Object Oriented JavaScript study group

After getting a good deal of the way through Professional JavaScript for Web Developers over the summer, Denver Code Club has been reading Nicholas Zakas‘ new Principles of Object Oriented JavaScript book for the past few weeks. It’s a great, quick read (6 chapters, 93 pages) so far, though very dense. It’s taking me a little longer to get through it because I’m re-reading a lot of the material to make sure I understand it.

There have been quite a few “a-ha!” moments while reading, including:

  • Just how useful property access using the bracket notation is:
  • Not just what hoisting is, but when it works:
  • That there’s an arguments object associated with each function. The obvious benefit is that it can be used to accept any number of function parameters:

Throughout the book, Zakas gives general insight into how JavaScript processes behind the scenes; Information which I find pretty valuable.

However, I got to chapter 3 and ran into a little confusion regarding call(), .apply(), and .bind(). Realizing I needed a this keyword refresher, I re-read these articles by Richard Bovell and David Flanagan:

Because this refers to the execution context, not the current object, sometimes we have to use a function like .apply() and .call() to set the scope explicitly. They both assign a different this object when calling an existing function and the only difference is that .call() accepts an any number of arguments .apply() accepts an array of arguments.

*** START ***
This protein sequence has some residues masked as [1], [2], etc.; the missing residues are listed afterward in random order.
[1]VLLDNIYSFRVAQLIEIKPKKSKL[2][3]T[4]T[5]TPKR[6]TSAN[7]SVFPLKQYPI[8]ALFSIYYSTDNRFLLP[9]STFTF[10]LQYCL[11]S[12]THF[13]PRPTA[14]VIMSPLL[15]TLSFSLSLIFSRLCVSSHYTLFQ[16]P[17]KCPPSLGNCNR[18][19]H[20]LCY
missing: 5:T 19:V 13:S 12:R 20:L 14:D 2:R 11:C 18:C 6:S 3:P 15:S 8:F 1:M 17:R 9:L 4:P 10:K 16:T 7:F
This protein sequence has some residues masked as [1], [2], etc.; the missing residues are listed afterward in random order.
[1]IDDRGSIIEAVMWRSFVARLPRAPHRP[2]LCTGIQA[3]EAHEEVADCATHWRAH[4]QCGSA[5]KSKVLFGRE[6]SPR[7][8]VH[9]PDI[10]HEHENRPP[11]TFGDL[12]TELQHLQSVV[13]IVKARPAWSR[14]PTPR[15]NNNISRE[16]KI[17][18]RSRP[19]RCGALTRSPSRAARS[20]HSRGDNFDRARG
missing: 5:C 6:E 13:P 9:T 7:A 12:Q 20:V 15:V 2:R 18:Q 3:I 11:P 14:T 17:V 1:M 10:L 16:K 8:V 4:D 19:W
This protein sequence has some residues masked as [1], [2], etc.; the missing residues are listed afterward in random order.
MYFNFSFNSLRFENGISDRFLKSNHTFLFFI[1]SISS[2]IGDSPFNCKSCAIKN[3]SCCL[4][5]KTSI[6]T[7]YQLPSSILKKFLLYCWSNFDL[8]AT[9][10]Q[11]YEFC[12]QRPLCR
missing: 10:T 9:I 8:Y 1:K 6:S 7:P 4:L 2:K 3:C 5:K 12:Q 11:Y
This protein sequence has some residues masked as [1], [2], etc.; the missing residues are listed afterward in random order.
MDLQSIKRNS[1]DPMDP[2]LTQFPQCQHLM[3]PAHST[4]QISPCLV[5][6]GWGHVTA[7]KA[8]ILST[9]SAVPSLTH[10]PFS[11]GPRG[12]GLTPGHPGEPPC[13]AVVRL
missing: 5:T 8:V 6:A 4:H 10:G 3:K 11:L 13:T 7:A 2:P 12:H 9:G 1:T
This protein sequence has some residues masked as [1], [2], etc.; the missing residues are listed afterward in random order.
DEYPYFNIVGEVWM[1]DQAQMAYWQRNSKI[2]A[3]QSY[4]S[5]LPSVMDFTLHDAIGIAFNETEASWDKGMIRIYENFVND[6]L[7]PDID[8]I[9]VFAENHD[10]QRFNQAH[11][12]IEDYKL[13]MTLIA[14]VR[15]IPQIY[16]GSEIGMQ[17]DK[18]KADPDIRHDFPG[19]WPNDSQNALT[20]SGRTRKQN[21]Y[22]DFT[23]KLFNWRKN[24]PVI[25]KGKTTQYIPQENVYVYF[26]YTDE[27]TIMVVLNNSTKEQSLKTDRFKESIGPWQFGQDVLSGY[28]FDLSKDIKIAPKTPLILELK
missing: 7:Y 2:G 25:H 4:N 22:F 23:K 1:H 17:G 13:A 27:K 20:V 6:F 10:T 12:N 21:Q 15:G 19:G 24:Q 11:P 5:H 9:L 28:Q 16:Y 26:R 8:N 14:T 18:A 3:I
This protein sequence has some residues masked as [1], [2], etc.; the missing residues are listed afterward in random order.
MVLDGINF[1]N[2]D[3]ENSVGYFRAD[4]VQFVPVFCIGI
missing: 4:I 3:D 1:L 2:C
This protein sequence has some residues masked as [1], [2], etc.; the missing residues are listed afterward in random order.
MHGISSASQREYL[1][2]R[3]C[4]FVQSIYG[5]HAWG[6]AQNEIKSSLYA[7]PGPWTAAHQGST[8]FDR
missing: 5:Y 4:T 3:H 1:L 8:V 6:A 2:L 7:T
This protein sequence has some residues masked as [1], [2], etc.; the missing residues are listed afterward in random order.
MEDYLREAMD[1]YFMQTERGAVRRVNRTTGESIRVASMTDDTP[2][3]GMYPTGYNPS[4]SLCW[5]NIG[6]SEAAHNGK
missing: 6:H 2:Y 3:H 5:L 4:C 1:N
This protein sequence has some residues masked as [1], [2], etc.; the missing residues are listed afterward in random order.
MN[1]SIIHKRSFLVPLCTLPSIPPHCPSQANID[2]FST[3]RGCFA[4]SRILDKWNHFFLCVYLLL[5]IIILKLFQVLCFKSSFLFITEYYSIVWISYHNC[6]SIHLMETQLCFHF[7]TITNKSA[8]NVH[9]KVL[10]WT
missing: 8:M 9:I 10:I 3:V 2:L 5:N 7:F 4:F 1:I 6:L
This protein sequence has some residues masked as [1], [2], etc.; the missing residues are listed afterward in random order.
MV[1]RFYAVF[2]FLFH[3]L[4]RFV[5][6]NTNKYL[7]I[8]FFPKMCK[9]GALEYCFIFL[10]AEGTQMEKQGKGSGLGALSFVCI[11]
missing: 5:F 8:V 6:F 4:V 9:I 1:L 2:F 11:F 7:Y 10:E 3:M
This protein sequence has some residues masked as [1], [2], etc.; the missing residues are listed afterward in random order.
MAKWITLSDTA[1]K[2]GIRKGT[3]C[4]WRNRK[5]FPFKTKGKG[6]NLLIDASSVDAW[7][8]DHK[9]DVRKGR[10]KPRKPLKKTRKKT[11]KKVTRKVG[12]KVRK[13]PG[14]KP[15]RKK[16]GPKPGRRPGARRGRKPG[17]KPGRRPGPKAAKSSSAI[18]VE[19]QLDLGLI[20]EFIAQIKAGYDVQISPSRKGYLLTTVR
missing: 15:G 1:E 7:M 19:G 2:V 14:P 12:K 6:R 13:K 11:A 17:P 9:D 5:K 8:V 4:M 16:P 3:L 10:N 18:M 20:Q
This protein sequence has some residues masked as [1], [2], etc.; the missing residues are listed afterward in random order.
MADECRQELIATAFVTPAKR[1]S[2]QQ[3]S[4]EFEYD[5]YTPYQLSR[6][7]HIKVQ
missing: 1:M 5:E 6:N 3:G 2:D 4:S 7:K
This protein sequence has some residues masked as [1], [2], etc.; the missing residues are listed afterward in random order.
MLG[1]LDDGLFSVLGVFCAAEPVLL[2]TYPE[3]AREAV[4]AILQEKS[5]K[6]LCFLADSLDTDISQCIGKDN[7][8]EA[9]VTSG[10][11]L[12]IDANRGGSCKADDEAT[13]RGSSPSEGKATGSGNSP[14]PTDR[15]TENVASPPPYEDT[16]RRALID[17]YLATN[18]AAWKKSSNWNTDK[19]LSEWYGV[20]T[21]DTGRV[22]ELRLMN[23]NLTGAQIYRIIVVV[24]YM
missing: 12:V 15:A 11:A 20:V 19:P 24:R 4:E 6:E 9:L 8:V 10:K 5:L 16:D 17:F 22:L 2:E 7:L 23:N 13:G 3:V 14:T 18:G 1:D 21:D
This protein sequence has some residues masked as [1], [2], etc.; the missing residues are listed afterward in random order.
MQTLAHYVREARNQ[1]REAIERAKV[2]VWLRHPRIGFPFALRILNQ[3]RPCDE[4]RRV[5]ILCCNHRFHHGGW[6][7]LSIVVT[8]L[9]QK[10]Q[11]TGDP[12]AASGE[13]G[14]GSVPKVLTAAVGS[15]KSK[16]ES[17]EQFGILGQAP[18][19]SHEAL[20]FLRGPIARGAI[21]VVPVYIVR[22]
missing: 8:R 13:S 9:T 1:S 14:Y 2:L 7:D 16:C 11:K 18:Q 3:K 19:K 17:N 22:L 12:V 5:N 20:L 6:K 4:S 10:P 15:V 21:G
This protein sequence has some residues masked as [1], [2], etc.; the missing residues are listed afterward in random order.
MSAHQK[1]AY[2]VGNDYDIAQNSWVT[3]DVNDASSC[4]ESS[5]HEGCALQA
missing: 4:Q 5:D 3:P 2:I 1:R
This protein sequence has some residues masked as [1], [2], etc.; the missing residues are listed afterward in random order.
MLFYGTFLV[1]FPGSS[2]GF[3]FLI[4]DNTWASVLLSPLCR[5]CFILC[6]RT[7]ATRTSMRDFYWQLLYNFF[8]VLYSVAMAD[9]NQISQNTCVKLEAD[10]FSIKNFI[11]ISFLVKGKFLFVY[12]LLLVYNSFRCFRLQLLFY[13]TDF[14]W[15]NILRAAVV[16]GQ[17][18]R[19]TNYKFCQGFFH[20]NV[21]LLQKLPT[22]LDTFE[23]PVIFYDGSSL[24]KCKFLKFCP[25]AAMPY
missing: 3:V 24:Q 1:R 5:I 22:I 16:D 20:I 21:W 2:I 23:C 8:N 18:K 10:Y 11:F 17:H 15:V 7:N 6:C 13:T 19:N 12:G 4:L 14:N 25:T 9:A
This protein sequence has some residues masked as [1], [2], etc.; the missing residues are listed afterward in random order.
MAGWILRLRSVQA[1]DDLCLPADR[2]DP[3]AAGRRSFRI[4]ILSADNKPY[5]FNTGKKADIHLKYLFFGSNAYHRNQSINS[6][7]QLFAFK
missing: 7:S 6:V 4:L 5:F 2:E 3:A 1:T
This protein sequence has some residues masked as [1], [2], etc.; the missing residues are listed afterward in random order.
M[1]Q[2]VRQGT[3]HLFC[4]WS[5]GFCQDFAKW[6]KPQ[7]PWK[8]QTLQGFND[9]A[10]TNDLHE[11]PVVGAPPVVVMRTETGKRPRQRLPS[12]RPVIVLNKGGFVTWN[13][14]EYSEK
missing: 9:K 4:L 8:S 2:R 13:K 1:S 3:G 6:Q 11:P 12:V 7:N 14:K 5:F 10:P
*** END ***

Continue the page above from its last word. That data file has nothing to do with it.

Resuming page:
The .bind() function returns a new function with the this value of the new function set to the provided argument. I need to remember not to pass in this as a parameter or cache it in a variable to use inside a nested function, but to use .bind() instead.

Closures are when an inner function has access to the outer functions parameters. For some reason, it wasn’t immediately obvious that the outer function returned another function, not a variable:

A coworker coined a term for my literary adventures:

wordhole (n): A common phenomenon occurring while reading technical literature, in which the reader is sucked into a continual search for meaning that only provides new depths of confusion.

After all of my research, I took the JavaScript Scope Quiz – 6 out of 7 right. Not bad, but I could use improvement. Next on my reading list are the “You Don’t Know JavaScript” books (this & Object Prototypes and Scope & Closures).

It’s been a busy summer, but I’m glad to be back learning, reading, and programming at the coffees shop on my weekend mornings.